This year it is the 25th anniversary of the start of what has become the CIAO workshop series which covers topics relating to the automation of mathematical reasoning, such as proof planning, verification, theory exploration and ontology evolution. This year is also the year of Alan Bundy's 70th birthday.
This workshop is to celebrate both these anniversaries. It will consist of talk sessions and one or two panel sessions, with plenty of time to mix with other workshop participants.
Organiser: Paul Jackson.
Deadline for Registration: Friday 5th May 2017
There is no registration fee. Refreshments and lunches both days and dinner the first day will all be provided.
If you plan to attend, please send an email to Paul Jackson (Paul.Jackson at ed.ac.uk). Please let me know the following:
Talks are welcome on any topics you are excited about and you think would be of interest to other participants. High-level talks surveying recent accomplishments, expressing visions of the future and exploring challenges ahead are particularly encouraged.
Talks will be scheduled in half hour time slots, but some talks could have longer, if appropriate.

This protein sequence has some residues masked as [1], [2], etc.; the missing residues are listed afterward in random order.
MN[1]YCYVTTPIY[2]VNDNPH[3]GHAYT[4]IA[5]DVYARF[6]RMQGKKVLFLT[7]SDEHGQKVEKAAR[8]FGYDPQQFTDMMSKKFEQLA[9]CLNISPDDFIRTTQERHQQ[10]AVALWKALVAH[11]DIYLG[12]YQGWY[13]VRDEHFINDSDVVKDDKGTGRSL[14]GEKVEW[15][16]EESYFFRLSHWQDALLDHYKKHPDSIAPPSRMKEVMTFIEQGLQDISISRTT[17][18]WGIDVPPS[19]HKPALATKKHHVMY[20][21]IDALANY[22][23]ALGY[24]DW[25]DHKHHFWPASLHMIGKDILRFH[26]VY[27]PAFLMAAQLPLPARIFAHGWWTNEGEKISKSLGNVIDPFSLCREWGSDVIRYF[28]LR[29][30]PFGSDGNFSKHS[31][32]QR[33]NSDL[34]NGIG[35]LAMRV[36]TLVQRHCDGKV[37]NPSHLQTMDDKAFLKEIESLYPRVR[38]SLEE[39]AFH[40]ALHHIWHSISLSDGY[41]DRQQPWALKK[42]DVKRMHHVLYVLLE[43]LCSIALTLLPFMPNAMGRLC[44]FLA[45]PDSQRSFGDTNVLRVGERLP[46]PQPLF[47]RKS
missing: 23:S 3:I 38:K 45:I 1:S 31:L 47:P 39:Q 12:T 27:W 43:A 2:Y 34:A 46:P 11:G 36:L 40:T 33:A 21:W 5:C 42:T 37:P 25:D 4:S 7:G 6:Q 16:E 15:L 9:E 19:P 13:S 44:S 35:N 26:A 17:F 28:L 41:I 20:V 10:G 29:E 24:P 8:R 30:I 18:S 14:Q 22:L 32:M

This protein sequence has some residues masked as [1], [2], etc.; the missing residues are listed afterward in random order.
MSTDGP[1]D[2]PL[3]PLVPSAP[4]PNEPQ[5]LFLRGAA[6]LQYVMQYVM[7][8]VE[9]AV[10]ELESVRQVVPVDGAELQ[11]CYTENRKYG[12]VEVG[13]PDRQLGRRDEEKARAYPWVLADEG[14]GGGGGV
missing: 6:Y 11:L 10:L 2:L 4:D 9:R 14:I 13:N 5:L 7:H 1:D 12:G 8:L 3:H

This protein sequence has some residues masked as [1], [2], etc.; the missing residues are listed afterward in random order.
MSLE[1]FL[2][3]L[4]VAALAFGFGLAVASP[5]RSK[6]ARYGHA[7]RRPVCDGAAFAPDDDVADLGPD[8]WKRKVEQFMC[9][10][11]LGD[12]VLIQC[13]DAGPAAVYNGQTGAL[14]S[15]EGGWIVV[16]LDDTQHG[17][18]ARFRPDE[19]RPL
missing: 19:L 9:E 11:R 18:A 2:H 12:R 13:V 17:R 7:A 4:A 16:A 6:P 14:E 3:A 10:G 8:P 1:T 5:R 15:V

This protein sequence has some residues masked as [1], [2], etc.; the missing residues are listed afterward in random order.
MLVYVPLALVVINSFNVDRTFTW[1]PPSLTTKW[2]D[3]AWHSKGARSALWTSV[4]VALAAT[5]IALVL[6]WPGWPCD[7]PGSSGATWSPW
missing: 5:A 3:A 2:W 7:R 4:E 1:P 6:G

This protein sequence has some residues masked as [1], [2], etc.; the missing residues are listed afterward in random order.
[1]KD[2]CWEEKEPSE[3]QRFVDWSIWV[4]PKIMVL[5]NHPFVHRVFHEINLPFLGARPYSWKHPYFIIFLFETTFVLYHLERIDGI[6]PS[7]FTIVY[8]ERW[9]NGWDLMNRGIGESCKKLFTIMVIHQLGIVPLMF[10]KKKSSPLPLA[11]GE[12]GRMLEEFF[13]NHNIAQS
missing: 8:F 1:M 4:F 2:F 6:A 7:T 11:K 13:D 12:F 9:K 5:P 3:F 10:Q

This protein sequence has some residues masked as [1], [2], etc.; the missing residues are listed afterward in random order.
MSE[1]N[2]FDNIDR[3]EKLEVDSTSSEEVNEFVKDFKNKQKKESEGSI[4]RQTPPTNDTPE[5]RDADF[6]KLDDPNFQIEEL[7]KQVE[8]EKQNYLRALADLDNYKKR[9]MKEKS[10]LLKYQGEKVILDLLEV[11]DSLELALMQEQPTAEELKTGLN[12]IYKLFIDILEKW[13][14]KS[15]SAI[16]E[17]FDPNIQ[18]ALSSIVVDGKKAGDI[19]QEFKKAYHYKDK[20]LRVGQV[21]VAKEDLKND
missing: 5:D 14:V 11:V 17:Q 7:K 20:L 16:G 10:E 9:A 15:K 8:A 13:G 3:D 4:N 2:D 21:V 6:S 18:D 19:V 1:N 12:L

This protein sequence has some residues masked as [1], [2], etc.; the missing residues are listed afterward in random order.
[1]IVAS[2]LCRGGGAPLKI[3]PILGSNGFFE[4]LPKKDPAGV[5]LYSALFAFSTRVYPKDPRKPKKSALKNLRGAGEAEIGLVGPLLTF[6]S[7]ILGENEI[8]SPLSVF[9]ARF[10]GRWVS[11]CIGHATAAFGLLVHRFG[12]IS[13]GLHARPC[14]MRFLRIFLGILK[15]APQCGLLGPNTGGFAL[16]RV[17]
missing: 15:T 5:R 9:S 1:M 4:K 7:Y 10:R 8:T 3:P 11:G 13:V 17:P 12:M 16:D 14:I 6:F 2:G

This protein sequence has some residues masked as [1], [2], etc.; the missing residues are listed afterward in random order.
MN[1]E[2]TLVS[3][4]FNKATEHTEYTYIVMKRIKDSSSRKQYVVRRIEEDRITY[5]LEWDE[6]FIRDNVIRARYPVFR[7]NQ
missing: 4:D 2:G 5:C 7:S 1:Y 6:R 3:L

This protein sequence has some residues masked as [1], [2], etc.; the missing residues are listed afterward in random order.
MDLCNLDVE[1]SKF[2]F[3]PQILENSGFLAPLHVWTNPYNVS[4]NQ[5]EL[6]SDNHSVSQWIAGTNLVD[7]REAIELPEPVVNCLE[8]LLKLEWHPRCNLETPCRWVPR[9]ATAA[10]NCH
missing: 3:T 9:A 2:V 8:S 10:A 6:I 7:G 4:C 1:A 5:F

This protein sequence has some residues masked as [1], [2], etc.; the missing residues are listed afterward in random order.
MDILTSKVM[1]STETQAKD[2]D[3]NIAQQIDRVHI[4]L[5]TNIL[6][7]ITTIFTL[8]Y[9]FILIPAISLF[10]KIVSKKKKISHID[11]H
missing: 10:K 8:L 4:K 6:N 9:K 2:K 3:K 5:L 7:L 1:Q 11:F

The evening buffet meal on Tuesday will be held in the Raeburn Room in the nearby Old College building of the University.
|09:15||Dieter Hutter: Reliably secure software systems - six years later|
|10:00||David Aspinall: Formal methods, machine learning and mobile security|
|11:00||Andriana Gkaniatskou: Low-level analysis of cryptographic protocols|
|11:30||Chris Warburton: Quantitative benchmarks for theory exploration|
|12:00|| Kobby Nuamah: Rich inference frameworks|
|13:45||Mateja Jamnik: Accessible reasoning with diagrams|
|14:15||Joe Corneli: Reasoning about mathematics with graphical programs|
|14:45||Jacques Fleuriot: Mechanizing Euler's infinite (and infinitesimal) reasoning in Isabelle|
|15:15||Steven Obua: Interplanetary theorem proving|
|16:15-17:45|| PANEL: Automated reasoning support
for mathematics: past expectations, future challenges.
There has long been a hope that automated reasoning could be useful in mathematics education or mathematics research. In 1994/5 the QED Manifesto and QED meetings explored this theme. This summer the Newton Institute is hosting the Big Proof programme. How has progress in the recent decades been different from past expectations. Why? What big challenges remain to be addressed? Where might we be in the next decade or two?
|09:00||Fausto Giunchiglia: Computational humanism|
|09:45||Alan Bundy: Human-like computing|
|10:45||Petros Papapanagiotou: WorkflowFM: a logic-based framework for formal process specification and composition|
|11:15||Rajiv Murali: UsecasePro: a rigorous approach to Use Case Driven Development in SysML|
|11:45||Gudmund Grov: Tactics for the Dafny program verifier|